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Reference Number EP/L024888/1
Title National Wind Tunnel Facility
Status Completed
Energy Categories ENERGY EFFICIENCY(Transport) 40%;
RENEWABLE ENERGY SOURCES(Wind Energy) 20%;
NOT ENERGY RELATED 40%;
Research Types Basic and strategic applied research 100%
Science and Technology Fields ENGINEERING AND TECHNOLOGY (Mechanical, Aeronautical and Manufacturing Engineering) 100%
UKERC Cross Cutting Characterisation Not Cross-cutting 100%
Principal Investigator Professor JF Morrison
No email address given
Aeronautics
Imperial College London
Award Type Standard
Funding Source EPSRC
Start Date 01 January 2014
End Date 31 December 2019
Duration 72 months
Total Grant Value £13,296,938
Industrial Sectors Aerospace; Defence and Marine; Environment; Transport Systems and Vehicles
Region London
Programme NC : Engineering
 
Investigators Principal Investigator Professor JF Morrison , Aeronautics, Imperial College London (99.993%)
  Other Investigator Professor P Ireland , Engineering Science, University of Oxford (0.001%)
Professor H Babinsky , Engineering, University of Cambridge (0.001%)
Dr B (Bharathram ) Ganapathisubramani , School of Engineering Sciences, University of Southampton (0.001%)
Professor CJ Atkin , Sch of Engineering and Mathematical Sci, City University (0.001%)
Professor F (Frank ) Coton , Aerospace Engineering, University of Glasgow (0.001%)
Dr R Green , Aerospace Engineering, University of Glasgow (0.001%)
Professor K Garry , School of Engineering, Cranfield University (0.001%)
Web Site
Objectives
Abstract There are presently about 150 wind tunnels in the UK of which roughly 75 are in the university sector. Owing to the dual funding structure of research in UK, these receive government support through a HEFCE teaching budget as well as from funding councils, industry and overseas agencies. This proposal relates to those facilities funded essentially, but not exclusively by research, and not those retained principally to support the teaching mission of individual universities. The basis of the National Facility model is primarily to focus resource on (1) fewer 'outward-facing' national facilities open to all UK-based researchers; (2) institutions demonstrating a symbiosis of facility and expertise and prepared to demonstrate best practice; (3) institutions that demonstrate a clear, on-going commitment to these national facilities. The number of partners in this proposal has been selected to cover a range of strategic facilities, and to match potential take-up of national facilities by researchers working in most areas of experimental aerodynamics primarily within EPSRC's remit. The National Facility will support research addressing multi-sectoral problems, although there is a clear focus on the aerospace sector. The proposal includes low- and high-speed flows (Mach numbers in excess of about 0.6) and justifies a subset of facilities of national importance to form the National Wind Tunnel Facility based at seven institutions.In the low-speed regime, relevant to transport (road and marine), geophysical flows, urban environment, sport, and wind energy applications, the medium-scale facilities Cranfield, IC and Southampton form the basis of key innovation. These facilities will address such problems as drag reduction, vortex-induced vibration, aeroelasticity, gust unsteadiness, and dispersion in the urban environment. Laser-based instrumentation features strongly in these facilities (e.g. particle-image velocimetry, laser vibrometry) as well as high-fidelity force balances. A guiding principle is that these facilities should offer complementarity in terms of the types of experiment they will support: thus while Cranfield will support high-quality force measurements, IC and Southampton will provide expertise in new techniques such as tomographic reconstruction of PIV data. The low-turbulence tunnel at City is of international renown, being one of only three such tunnels in the world that can match atmospheric free-stream turbulence levels appropriate for transition research. The de Havilland tunnel at Glasgow will be supported to maintain pitch/heave capability with gust generation.Owing to its significant contribution to the UK's GDP, it is essential that the UK maintains its dominant position in the aerospace sector, through the stimulation of innovation via university research in high-speed flows. Trans/supersonic tunnels at Cambridge, City and IC offer a unique blend of facilities and expertise to support UK aerospace in suchareas as shock-wave/boundary-layer interaction. Ground breaking research in hypersonic flows is currently underway at Oxford and IC. These facilities enable research across a range of high-speed regimes and, together with high-speed laser diagnostics, will allow UK researchers to tackle future sector-relevant problems.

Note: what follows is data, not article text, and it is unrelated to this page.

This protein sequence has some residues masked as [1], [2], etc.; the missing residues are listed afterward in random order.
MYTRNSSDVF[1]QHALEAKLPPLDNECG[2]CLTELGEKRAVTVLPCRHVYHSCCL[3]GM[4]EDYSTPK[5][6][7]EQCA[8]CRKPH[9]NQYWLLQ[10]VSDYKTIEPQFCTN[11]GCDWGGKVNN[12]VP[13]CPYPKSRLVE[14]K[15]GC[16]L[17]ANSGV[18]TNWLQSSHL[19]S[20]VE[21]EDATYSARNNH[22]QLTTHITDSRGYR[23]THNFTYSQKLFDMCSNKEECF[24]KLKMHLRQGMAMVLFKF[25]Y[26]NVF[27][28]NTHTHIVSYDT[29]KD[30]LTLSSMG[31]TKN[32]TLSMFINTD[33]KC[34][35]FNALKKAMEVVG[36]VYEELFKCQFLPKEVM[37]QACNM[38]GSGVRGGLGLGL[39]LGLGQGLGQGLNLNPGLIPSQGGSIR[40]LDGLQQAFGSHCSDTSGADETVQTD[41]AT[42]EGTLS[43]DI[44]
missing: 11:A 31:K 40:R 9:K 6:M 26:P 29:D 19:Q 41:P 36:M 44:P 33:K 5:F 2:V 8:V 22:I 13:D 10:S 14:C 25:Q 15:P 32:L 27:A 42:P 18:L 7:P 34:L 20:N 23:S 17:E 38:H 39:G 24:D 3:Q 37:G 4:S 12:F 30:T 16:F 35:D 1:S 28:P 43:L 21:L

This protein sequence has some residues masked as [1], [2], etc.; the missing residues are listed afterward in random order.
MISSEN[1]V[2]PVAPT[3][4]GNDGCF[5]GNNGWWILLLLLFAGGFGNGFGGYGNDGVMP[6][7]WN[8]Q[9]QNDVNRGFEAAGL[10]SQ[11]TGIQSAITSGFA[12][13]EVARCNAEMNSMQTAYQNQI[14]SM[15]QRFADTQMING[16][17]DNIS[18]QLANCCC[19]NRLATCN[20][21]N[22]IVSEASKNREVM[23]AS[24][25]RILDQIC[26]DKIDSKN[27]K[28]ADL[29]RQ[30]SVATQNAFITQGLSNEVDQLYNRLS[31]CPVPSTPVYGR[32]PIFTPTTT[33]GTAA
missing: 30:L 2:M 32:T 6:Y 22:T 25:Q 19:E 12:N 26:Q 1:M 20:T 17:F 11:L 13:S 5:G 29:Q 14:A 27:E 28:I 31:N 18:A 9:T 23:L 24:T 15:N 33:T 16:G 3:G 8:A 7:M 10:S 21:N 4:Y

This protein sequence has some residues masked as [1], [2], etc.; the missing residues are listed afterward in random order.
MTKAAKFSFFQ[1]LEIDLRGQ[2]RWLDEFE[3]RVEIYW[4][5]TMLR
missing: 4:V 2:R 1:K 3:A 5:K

Publications (none)
Final Report (none)
Added to Database 12/03/14